A Community Devoted to the Preservation and Practice of Celestial Navigation and Other Methods of Traditional Wayfinding
From: Brian Walton
Date: 2021 Mar 6, 03:26 -0800
The Gypsy Moth, Moth Major, and Tiger Moth have identical straight parallel upper and lower edge longerons to their rear cockpits. The first 2 have lower wing rear edges extending outwards at 90°, from a position vertically below the rear pilot's head. The rear pilot cannot see the sea forwards, due to the lower wing.
If the wind at sea level exceeds about F4, whitecaps will form. Looking straight down over the upwind cockpit edge, the pilot can see a whitecap emerge from the point where fuselage and wingroot touch, and travel backwards. When the whitecap has travelled by eye 2'6"(30") backwards, the pilot assesses how far out from the parallel fuselage edge it has moved. If the whitecap has moved out say, 5", the drift angle is 5" over 30", = 10 over 60 = 10°.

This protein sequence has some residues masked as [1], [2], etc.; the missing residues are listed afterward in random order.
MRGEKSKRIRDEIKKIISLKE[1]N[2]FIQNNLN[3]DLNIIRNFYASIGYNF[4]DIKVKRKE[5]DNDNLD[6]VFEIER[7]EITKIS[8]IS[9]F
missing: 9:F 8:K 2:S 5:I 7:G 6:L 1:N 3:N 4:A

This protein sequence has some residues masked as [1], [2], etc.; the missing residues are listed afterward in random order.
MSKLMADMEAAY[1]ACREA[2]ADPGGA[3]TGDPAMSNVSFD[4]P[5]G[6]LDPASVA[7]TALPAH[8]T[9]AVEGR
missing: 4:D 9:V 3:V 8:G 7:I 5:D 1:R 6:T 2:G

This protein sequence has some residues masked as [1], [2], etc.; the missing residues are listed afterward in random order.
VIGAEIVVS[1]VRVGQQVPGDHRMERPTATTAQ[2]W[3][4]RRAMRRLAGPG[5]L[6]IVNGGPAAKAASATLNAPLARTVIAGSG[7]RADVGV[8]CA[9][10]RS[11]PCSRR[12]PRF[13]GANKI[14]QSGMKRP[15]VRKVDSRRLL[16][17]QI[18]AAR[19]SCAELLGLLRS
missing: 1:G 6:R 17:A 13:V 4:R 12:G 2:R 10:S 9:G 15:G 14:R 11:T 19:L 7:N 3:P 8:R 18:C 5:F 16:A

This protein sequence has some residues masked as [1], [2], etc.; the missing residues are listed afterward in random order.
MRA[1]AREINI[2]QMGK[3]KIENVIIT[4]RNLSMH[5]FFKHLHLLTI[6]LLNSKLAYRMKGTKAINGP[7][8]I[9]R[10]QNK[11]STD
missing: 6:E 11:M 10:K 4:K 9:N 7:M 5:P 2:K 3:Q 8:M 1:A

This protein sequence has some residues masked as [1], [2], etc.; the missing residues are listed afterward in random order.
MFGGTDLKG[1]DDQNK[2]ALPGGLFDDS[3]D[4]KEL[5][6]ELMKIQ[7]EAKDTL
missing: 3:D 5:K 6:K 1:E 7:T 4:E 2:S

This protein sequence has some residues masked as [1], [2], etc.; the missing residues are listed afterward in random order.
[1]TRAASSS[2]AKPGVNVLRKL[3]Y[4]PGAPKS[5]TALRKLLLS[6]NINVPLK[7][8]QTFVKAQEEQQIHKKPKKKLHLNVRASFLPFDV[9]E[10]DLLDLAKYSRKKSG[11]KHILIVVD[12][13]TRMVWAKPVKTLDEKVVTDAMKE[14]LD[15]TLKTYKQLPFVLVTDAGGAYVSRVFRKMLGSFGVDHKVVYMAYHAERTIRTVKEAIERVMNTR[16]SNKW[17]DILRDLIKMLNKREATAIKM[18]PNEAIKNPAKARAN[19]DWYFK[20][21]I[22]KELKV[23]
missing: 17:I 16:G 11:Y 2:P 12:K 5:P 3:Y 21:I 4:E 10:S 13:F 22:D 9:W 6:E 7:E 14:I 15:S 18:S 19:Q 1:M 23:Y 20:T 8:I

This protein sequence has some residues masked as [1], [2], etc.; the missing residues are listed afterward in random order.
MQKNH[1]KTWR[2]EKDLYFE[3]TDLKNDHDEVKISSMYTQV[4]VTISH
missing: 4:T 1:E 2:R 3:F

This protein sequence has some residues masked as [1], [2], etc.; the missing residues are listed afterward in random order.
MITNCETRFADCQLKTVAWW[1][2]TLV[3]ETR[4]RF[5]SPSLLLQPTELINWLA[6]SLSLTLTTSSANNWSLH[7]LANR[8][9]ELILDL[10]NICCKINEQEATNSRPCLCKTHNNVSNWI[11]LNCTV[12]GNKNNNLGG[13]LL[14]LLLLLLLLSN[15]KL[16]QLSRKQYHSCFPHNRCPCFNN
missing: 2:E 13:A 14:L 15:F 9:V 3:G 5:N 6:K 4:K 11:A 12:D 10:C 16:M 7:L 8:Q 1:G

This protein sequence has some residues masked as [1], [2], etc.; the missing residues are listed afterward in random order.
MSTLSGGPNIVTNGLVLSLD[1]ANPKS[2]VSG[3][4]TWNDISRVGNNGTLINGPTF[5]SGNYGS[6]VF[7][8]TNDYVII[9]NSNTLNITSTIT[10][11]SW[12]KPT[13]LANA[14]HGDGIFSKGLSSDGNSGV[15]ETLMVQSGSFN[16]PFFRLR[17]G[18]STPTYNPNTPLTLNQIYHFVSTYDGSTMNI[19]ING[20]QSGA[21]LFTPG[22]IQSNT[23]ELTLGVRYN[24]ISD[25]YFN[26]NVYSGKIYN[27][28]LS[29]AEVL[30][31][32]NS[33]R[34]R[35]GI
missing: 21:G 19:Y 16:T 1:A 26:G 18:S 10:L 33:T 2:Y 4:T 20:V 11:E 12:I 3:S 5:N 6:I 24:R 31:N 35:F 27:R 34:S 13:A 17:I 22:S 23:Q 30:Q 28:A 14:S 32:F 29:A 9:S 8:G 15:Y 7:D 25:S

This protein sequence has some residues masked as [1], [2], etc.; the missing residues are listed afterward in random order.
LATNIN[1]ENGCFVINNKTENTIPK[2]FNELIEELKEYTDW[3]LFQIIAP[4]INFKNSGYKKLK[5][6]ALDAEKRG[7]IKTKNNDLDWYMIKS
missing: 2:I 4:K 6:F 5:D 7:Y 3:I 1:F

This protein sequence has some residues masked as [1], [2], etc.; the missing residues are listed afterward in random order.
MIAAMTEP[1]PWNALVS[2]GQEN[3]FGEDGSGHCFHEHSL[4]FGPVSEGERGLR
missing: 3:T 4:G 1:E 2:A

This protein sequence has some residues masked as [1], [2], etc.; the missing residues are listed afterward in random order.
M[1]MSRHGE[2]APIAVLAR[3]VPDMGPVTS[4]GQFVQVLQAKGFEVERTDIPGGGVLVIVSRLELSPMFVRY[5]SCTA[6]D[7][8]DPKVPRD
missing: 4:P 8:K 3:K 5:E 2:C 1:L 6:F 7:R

The drift assessment can be checked by turning back the assessed angle, when drift should be zero.
The process is repeated on headings at 30° either side of the original heading. Plotting the 3 drift angles, as descibed, gives wind velocity. The wind strength can be checked by sea state, F4/5/6 being visibly different.
Chichester carried a hard backed roller map he had made himself.